• For more detailed information on the application requirements, please visit the NDLS website.


If you wish to hold an Irish driving licence, you cannot also hold a UK driving licence at the same time. As part of the application process for an Irish driving licence, you will be asked to surrender your old UK/Northern Irish licence.

If you do not submit your original UK/Northern Irish driving licence with your exchange application, the NDLS will be unable to validate your application and you could run the risk of not being able to legally drive in Ireland until your old licence has been received.


If you don’t yet have a driving licence and wish to apply for one in Ireland, you must be able to attend a NDLS office and provide evidence that you:

  • are at least 17 years of age (or 16 years if you are applying for a work vehicle or motorcycle <125cc licence)
  • are an Irish resident
  • reside in Ireland for at least 185 days per year.
  • have resided in Ireland for at least one year before undertaking the driver licence testing process
  • have a valid PPSN
  • have completed (and have with you) the D201 learner permit application form
  • have completed (and have with you) the NDLS eyesight report form D502.

If the NDLS is satisfied, you will then be asked to sit a driving theory test. You must pass this test in order to be granted your Learner Permit and to begin practical driving lessons. In Ireland, unlike the UK, before you can apply to take your practical driving test, you must complete 12 individual one-hour driving lessons with an approved driving instructor. This is known as Essential Driving Training (EDT). Once you have completed this, you are free to take your practical test.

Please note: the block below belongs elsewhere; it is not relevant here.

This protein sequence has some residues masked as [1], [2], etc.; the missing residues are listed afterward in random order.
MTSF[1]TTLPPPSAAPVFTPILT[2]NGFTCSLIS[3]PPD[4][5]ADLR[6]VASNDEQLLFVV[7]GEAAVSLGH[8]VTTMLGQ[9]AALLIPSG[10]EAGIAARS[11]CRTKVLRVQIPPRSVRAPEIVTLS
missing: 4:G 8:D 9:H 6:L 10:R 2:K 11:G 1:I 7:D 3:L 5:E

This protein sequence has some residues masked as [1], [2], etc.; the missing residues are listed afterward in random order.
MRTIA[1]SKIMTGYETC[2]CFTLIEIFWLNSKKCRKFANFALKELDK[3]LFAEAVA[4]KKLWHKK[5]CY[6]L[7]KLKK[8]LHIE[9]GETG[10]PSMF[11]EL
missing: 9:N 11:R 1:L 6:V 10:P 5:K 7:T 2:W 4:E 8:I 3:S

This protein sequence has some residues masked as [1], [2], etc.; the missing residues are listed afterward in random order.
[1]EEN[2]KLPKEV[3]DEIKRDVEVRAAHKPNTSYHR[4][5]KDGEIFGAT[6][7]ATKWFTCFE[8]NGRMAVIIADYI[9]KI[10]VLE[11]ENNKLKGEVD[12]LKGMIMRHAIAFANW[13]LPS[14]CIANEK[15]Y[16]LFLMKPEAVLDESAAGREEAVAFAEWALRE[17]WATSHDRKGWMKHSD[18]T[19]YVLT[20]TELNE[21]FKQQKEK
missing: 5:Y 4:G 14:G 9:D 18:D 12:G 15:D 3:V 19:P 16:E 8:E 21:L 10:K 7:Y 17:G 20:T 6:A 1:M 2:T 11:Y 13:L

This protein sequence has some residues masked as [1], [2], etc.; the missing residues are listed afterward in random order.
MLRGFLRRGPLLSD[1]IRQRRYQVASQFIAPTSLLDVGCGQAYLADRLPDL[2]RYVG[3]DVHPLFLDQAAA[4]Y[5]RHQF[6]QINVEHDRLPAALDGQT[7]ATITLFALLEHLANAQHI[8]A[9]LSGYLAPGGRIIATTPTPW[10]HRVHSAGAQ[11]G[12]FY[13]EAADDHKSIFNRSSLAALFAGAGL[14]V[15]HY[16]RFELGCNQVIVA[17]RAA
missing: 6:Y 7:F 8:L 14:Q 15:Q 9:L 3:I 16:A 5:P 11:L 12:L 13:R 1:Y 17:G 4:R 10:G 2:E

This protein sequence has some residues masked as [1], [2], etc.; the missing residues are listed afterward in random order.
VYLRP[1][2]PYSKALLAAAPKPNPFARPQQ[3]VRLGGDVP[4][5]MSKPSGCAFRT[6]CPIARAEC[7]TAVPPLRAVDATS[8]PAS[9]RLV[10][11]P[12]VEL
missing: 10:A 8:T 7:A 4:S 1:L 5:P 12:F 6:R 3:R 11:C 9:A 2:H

Typically lasting 30 minutes, your driving test will see an examiner take you out in a vehicle to assess your driving skills and your competency behind the wheel. You will be asked to complete a number of basic driving manoeuvres and will be marked on your ability to maintain control over the vehicle, take the necessary precautions when moving off and stopping, as well as when changing direction and meeting traffic, and to show proper anticipation and awareness of potential dangers and hazards.

Once you return to the test centre, your examiner will let you know if you passed or failed. If you pass, you will be awarded a Certificate of Competency. When you have this, you can apply for a full Irish driving licence. This can be done in person at a NDLS office and it costs €55.


Once you have your Irish licence, you must get insurance cover on your vehicle and pay motor tax before you can legally drive in Ireland. Here at Chill, we make fast work of finding good deals on insurance. Compare all our car insurance quotes to see if you could save on your deal.

It is illegal to drive in Ireland without motor tax, and you must display evidence that you’ve paid your tax on your vehicle’s windscreen. If you don’t pay this levy, you could be faced with a €60 fine. You can pay motor tax online quickly and easily.